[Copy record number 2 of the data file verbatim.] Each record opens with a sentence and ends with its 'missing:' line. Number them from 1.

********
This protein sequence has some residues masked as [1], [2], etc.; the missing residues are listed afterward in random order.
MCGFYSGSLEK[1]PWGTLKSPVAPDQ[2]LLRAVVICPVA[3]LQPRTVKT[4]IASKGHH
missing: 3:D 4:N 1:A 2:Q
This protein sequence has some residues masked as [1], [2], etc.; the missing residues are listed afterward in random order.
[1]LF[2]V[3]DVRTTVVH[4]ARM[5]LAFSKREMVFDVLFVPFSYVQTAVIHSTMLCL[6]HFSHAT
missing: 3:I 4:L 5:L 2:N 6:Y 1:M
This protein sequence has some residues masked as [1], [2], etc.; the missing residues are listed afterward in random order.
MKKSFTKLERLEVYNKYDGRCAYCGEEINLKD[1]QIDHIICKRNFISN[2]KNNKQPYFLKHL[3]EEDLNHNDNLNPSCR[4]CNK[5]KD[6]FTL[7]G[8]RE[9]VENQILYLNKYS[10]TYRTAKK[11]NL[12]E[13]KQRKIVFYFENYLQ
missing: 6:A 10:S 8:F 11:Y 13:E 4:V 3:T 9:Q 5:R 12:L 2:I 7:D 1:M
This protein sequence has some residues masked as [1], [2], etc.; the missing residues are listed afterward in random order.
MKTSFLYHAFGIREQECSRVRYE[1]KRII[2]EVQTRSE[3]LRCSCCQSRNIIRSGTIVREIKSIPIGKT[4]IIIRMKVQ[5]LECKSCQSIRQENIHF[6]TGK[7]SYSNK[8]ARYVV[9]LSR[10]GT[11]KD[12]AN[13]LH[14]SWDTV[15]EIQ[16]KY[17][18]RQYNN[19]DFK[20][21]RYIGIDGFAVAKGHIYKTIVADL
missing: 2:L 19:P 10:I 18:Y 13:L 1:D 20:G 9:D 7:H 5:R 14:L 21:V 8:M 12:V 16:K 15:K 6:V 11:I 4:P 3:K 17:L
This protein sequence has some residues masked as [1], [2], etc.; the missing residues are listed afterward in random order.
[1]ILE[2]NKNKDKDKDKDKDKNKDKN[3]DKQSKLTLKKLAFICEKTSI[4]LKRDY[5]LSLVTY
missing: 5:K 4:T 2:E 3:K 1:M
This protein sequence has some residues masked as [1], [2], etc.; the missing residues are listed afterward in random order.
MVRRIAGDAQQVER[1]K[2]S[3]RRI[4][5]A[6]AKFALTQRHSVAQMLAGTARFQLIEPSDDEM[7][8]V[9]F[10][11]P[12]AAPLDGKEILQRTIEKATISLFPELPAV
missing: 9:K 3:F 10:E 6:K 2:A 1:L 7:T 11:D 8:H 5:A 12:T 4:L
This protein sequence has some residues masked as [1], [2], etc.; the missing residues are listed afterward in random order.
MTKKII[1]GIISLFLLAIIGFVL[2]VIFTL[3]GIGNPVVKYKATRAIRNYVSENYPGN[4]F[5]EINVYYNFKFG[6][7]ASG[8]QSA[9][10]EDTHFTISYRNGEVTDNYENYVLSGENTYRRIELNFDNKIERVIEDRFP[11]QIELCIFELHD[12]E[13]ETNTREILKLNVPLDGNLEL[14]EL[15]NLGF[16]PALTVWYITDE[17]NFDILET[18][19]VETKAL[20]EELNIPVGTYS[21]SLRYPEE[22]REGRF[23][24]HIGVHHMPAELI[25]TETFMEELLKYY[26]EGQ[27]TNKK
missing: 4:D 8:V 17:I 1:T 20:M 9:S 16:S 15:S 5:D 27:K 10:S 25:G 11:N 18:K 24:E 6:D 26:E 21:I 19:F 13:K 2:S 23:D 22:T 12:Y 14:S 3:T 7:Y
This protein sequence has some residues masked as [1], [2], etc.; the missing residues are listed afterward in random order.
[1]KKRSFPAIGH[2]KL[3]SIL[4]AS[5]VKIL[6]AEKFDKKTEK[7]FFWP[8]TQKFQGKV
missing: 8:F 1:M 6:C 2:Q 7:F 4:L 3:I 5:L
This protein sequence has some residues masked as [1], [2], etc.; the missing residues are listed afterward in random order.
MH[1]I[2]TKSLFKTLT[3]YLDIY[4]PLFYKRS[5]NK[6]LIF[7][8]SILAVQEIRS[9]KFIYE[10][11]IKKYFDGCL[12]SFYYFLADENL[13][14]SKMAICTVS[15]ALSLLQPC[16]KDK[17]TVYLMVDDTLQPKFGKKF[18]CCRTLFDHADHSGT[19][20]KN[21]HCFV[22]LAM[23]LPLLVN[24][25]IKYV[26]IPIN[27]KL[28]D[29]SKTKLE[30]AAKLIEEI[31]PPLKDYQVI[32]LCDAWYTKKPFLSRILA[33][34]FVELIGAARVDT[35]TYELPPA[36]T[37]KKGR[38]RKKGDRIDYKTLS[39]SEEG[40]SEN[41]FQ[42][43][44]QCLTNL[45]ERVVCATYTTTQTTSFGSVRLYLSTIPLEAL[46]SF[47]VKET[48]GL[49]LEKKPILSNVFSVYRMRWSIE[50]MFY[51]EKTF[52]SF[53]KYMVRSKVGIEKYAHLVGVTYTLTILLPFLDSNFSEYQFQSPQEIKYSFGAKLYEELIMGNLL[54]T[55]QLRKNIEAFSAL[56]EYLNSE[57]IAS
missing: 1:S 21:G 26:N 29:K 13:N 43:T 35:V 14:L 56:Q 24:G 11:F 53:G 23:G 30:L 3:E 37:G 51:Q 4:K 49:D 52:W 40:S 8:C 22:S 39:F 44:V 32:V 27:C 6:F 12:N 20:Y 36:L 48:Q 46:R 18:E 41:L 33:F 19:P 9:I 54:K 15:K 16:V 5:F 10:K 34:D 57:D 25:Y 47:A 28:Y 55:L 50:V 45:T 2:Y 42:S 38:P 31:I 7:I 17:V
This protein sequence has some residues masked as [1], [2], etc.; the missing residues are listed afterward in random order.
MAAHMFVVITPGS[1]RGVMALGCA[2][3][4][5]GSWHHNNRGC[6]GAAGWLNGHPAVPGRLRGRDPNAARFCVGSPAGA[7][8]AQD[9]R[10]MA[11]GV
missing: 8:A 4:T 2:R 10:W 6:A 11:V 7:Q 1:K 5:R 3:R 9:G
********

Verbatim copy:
This protein sequence has some residues masked as [1], [2], etc.; the missing residues are listed afterward in random order.
[1]LF[2]V[3]DVRTTVVH[4]ARM[5]LAFSKREMVFDVLFVPFSYVQTAVIHSTMLCL[6]HFSHAT
missing: 3:I 4:L 5:L 2:N 6:Y 1:M